Blackwater founder Erik Prince planned on hiring a private army of Ukrainian combat veterans and purchasing factories that make military aviation parts back in 2020, Time magazine reported.
Prince, who re-branded his US-based defense contracting company as Academi, allegedly planned on creating a "vertically integrated aviation defense consortium" in Ukraine that could bring in an estimated $10 billion, the report said on Wednesday, citing interviews with close associates and confidential documents. He hoped the factories could make engines for fighter jets and helicopters, according to the report. Prince also envisioned the consortium competing with top industry figures like Boeing and Airbus, the report added.
At the same time, the Ukrainian authorities were reportedly suspicious of the fact that Prince relied in his deals on politicians Andrei Derkach and Andrei Artemenko, against whom a criminal investigation is being conducted in the United States and who were suspected of being tied to alleged Russian interference in the US election — which has been dismissed by Moscow as lacking any evidence.
Talks with his Ukrainian business partners began in 2014, shortly after the Crimea reunification, the report said. They thought they could leverage the aviation technology in negotiations with Russia, according to the report.
In February 2020, Prince reportedly met with his Ukrainian associates at an unusual location — the Vodka Grill nightclub (which no longer exists) next to a KFC restaurant. Igor Novikov — ex-top aide to the Ukrainian president, apparently knew little of the American billionaire apart from his private military company's war crimes in Iraq, as he reportedly wondered, "What does this guy want from us?"
"It soon became clear that Prince wanted a lot from Ukraine," Time writes.
It is also mentioned that Prince's family was favored by the administration of former president Donald Trump, as Prince's sister, Betsy DeVos, was appointed Secretary of Education, and the Blackwater founder himself pressed for lucrative contracts, including his lobbying for the privatization of the war in Afghanistan. Prince said his idea was based on the British East India Company model, a reference to the days of UK colonial rule.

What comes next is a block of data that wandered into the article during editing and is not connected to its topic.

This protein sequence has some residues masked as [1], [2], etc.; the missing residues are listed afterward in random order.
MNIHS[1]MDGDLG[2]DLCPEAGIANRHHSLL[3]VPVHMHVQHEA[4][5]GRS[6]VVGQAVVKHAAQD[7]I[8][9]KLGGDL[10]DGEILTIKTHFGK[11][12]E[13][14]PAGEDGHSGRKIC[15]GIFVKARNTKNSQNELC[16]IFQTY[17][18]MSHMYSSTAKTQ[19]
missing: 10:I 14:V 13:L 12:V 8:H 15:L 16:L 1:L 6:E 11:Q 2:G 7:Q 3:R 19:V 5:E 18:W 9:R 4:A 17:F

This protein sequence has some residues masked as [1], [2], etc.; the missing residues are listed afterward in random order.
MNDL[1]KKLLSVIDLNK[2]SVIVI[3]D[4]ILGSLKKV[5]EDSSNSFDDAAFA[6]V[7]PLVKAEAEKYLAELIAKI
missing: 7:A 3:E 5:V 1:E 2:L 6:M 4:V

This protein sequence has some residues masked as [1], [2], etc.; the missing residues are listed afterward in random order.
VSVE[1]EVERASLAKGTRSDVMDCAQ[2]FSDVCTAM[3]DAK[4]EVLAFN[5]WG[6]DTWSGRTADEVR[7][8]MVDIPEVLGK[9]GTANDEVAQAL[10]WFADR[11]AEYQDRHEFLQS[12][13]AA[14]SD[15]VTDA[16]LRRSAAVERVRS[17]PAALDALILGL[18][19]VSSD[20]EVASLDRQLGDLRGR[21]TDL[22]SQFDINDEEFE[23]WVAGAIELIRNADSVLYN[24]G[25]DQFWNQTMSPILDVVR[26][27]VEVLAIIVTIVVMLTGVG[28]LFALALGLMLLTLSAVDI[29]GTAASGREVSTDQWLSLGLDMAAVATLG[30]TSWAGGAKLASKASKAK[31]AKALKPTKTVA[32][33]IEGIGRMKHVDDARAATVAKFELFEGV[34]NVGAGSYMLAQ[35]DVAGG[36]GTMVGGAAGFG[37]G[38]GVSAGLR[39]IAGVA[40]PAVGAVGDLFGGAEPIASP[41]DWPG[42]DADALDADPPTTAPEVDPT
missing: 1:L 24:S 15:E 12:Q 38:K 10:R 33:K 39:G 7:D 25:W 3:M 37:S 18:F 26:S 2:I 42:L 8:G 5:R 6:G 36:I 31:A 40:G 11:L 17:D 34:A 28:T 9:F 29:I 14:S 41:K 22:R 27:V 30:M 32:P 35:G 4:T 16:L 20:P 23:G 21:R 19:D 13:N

At the same time, the private security mogul is claimed to have been acting on behalf of the US government, and is referred to in the mainstream media as a 'Trump donor'.
"Had it been another four years of Trump, Erik would probably be closing the deal," Novikov reportedly noted.
Both Prince and the Trump administration have denied accusations that the private security mogul was actually working for the White House. In January 2020, Bloomberg reported Prince's "scouting effort for gold investments" as he reportedly paid a secret visit to the Venezuelan vice president — potentially violating US laws by meeting with a sanctioned official.
In February this year, The New York Times reported, citing a confidential UN report, that Prince violated the UN arms embargo on Libya in 2019 by delivering weapons to Libyan National Army's Field Marshal Khalifa Haftar when he attempted to overthrow the UN-backed Government of National Accord headed by Fayez al-Sarraj. Prince's spokesman told The NYT in March that the contractor had "nothing whatsoever to do with any alleged private military operation in Libya."
The actions of Prince's Blackwater mercenaries in Iraq have sparked an international debate about the role of private security companies hired by the US government to work in war zones. On September 16, 2007, Blackwater guards opened fire against unarmed locals while escorting US diplomats, claiming that the convoy was targeted by a car bomb. No explosives were found in the vehicle. Afterward, Blackwater was temporarily banned from Iraq. The Iraqi Interior Ministry said that year, citing the results of an initial investigation, that the mercenaries were fully responsible for killing the civilians.
In December, just less than a month before Biden was inaugurated, Trump granted full pardons to four former Blackwater contractors convicted in connection with the death of 14 unarmed Iraqi civilians, including two children, in Baghdad in 2007.